A large number of post-quantum cryptography schemes are built on a mathematical structure called “lattice“, on which hard-to-solve problems can be defined even for a quantum computer.
Cryptosystems belonging to this class, so-called lattice-based cryptography, base their security on some well-known computational problems that have been studied for several decades and conjectured to be intractable in the presence of both classical and quantum computers.
During the NIST standardization process aimed at identifying new quantum-resistant schemes in public key cryptography, several lattice-based schemes have been proposed.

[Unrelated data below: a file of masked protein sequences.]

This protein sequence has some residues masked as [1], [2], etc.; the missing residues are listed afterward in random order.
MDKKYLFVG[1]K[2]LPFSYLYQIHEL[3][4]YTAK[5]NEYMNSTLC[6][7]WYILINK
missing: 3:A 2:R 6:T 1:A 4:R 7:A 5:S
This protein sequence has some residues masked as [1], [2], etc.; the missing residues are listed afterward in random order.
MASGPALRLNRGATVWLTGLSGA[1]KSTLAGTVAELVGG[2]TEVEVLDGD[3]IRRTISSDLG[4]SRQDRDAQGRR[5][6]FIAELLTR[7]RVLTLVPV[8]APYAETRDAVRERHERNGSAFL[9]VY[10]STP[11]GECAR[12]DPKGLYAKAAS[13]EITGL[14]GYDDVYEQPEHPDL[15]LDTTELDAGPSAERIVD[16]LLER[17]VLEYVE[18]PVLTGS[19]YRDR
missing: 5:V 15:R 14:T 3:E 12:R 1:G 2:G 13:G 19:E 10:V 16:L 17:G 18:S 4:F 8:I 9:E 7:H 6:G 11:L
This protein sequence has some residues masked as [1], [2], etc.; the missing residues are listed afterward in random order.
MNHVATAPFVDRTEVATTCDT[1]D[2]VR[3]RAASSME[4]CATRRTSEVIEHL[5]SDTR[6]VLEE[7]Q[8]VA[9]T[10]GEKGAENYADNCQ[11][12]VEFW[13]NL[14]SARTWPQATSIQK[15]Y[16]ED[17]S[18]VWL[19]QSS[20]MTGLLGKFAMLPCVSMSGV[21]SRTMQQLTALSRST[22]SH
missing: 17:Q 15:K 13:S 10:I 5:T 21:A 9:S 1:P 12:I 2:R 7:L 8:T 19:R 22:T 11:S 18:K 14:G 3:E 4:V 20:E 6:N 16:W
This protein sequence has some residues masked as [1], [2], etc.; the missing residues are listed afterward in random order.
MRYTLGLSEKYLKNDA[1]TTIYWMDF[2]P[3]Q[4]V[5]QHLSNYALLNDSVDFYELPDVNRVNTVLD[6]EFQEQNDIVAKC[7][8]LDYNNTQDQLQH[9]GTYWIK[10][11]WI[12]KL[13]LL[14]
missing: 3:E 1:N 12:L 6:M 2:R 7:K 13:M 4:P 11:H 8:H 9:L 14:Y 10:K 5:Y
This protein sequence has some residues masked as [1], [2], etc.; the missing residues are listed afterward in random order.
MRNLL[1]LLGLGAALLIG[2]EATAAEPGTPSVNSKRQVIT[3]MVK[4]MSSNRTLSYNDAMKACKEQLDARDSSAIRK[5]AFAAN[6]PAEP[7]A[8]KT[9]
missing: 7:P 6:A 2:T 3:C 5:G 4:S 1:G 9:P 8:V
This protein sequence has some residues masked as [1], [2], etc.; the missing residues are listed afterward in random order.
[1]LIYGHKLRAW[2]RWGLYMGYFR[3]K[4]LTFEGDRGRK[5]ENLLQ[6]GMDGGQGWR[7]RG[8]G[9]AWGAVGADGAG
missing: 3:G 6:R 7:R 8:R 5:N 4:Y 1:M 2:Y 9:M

Given their security and remarkable efficiency, many of them prevailed in the advanced stages of selection: three of the four winners, the Key Encapsulation Mechanism (KEM) Kyber and the digital signatures Dilithium and Falcon, are based on lattices.
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Veronica Cristiano, a bachelor’s degree in Mathematics from the University of Pisa and a master’s degree in Mathematics with a specialization in Cryptography at the University of Trento, joined the Telsy Cryptography research group in mid-2021.
Marco Rinaudo, a bachelor’s degree in Mathematics from the University of Turin and a master’s degree with a specialization in Cryptography from the University of Trento. Following a 2022 curricular internship at Telsy, he has been part of the Cryptography Research Group since January 2023.